|Nguyen Henry T, - TEXAS TECH|
Submitted to: Journal of Euphytica
Publication Type: Peer Reviewed Journal
Publication Acceptance Date: April 4, 1995
Publication Date: N/A
Interpretive Summary: Although hard red winter wheat is a cool-season crop it is grown in areas of the world where high temperatures are a perennial constraint to high yields, especially during the grain filling period. One very important way to overcome the adverse effects of high temperature is to develop thermal-tolerant wheat cultivars. In order to develop thermal-tolerant wheat plants one must have: a technique to measure tolerance, genetic diversity for tolerance, and an understanding of the genetic control of thermal tolerance. We have developed a technique to measure tolerance (TTC) and have found high levels of genetic diversity for thermal tolerance within wheat. In this study we used the TTC technique to measure acquired thermal tolerance of five hard red winter wheat cultivars and the progeny produced by intermating these five cultivars. We found that acquired thermal tolerance levels were very high in some progeny and very low in others. By measuring the progeny we were able to identify which wheat parents would be most beneficial for use in germplasm enhancement programs. Based on results from this study we feel that increasing the level of thermal tolerance in winter wheat is possible using existing genetic diversity in wheat and applying breeding techniques which maximize gains from additive effects controlling thermal tolerance.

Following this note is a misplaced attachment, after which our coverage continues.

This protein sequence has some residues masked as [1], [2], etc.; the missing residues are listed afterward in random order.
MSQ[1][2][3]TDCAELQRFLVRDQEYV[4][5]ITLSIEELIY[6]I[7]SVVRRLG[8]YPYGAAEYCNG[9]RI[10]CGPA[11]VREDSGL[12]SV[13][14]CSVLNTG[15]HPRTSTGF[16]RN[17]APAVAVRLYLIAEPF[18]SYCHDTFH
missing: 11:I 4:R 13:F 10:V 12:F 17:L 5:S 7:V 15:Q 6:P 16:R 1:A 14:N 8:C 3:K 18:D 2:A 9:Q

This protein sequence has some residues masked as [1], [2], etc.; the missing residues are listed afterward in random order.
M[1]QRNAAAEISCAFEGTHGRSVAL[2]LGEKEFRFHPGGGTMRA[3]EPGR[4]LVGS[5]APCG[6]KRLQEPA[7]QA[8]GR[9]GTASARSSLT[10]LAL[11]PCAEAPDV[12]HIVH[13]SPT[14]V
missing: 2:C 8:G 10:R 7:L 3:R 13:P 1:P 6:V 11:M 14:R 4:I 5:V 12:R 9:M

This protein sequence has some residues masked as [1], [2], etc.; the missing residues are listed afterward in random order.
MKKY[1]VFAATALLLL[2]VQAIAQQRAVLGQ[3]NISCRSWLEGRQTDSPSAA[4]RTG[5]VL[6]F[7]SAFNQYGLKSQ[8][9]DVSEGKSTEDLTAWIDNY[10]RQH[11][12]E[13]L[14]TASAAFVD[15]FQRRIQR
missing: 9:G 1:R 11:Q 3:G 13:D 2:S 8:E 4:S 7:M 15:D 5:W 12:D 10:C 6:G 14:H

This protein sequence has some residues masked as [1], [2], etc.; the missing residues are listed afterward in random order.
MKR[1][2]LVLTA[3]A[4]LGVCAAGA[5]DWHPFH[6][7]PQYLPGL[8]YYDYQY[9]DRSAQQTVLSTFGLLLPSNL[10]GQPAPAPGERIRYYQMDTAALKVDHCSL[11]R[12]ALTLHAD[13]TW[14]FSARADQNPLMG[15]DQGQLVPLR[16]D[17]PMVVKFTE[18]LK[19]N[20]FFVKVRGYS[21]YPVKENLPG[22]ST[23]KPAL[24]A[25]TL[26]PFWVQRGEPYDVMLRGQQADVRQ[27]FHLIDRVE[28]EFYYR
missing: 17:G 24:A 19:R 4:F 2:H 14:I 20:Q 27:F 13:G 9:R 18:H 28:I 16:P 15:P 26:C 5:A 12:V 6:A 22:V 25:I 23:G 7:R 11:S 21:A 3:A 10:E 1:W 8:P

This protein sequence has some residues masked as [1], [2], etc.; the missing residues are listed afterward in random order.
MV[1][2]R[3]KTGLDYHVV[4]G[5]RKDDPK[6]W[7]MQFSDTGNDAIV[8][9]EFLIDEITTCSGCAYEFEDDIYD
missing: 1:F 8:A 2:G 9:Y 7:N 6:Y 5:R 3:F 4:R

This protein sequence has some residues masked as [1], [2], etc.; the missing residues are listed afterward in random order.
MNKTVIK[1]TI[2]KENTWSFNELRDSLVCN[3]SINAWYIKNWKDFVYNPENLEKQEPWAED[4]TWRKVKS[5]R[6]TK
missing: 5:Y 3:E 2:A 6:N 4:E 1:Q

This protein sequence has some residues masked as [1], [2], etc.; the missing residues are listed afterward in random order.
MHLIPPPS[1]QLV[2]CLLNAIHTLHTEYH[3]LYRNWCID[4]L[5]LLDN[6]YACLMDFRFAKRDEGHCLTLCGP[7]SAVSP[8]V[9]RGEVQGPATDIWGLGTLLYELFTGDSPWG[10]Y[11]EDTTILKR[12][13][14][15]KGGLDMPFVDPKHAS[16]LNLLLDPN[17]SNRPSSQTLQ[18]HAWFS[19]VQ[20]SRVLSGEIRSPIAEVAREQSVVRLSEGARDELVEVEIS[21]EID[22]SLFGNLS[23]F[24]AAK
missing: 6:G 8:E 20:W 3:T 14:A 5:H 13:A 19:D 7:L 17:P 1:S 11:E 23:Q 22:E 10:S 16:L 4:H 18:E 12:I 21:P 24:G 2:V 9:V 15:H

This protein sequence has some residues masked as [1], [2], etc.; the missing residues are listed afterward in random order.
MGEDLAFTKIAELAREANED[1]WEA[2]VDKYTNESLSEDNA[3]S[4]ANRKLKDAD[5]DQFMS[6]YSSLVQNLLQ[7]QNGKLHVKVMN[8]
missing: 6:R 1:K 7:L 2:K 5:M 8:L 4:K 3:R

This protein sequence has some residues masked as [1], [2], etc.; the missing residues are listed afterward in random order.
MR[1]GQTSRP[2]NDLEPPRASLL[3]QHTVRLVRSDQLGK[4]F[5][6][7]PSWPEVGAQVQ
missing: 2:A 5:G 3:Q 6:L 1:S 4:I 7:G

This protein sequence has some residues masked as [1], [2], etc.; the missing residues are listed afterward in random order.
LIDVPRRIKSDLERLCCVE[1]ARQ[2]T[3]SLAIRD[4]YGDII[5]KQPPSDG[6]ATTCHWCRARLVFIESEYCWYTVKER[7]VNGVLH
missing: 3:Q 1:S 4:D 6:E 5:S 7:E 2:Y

Technical Abstract: The development of thermal-tolerant wheat (Triticum aestivum L.) germplasm is necessary to improve plant productivity under high-temperature stress environments. The quantification of thermal tolerance and the characterization of its genetic control are necessary for germplasm enhancement efforts. This study was conducted to determine the genetic control of acquired thermal tolerance in common bread wheat cultivars. Reduction of 2,3,5-triphenyltetrazolium chloride (TTC) by heat-stressed seedling leaves was used as a quantitative measure to characterize acquired thermal tolerance. Eleven-day-old seedlings of 20 F1 progeny produced through a complete 5 x 5 ('Payne', 'Siouxland', 'Sturdy', 'TAM W-101', and 'TAM 108') diallel mating design were acclimated at 37 deg C for 24 hours, followed by a 2-hour incubation at 50 deg C. Under these test conditions, acquired thermal tolerance ranged from a high of 75.7% for the genotype TAM MW-101 X TAM 108, to a low of 37.3% for the genotype Payne X Siouxland. Partitioning of genotypic variance revealed that only the general combining ability component effect was statistically highly significant, accounting for 67% of the total genotypic variation. These results suggest that enhancing the level of thermal tolerance in wheat germplasm is feasible utilizing existing levels of genetic variability and exploiting additive genetic effects associated with thermal tolerance.